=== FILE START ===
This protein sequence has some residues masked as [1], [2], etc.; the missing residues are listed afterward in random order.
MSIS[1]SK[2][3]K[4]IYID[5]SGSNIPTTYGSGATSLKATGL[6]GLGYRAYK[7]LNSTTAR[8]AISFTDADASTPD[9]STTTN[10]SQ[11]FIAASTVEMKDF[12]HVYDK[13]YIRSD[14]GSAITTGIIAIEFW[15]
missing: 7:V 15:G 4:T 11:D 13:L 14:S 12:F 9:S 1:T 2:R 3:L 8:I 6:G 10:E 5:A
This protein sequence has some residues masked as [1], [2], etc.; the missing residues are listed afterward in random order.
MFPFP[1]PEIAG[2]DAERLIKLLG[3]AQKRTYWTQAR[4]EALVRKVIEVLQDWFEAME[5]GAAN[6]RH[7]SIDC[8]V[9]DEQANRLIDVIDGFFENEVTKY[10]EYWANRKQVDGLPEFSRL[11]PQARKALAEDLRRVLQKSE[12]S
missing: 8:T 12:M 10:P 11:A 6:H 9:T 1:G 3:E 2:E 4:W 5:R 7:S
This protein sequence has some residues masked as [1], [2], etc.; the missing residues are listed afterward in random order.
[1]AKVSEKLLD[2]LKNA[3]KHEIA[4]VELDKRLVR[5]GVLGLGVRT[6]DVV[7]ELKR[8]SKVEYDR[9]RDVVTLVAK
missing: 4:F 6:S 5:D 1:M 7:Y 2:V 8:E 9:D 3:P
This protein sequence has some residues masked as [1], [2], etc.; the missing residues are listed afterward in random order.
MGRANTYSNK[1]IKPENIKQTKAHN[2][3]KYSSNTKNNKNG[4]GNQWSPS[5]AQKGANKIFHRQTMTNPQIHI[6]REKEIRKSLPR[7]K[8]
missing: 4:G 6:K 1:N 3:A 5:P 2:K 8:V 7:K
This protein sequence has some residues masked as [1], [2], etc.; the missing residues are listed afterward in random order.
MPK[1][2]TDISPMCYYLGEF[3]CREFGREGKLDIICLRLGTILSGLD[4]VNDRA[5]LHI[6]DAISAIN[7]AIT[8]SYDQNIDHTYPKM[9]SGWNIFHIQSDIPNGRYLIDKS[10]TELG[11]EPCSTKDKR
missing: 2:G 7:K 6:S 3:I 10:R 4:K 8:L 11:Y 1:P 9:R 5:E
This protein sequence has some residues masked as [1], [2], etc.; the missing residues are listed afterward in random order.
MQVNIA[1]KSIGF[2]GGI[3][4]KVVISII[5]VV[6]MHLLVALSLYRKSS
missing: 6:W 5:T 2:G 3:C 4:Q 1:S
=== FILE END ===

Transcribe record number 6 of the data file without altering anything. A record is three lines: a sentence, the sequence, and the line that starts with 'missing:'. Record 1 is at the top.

This protein sequence has some residues masked as [1], [2], etc.; the missing residues are listed afterward in random order.
MQVNIA[1]KSIGF[2]GGI[3][4]KVVISII[5]VV[6]MHLLVALSLYRKSS
missing: 6:W 5:T 2:G 3:C 4:Q 1:S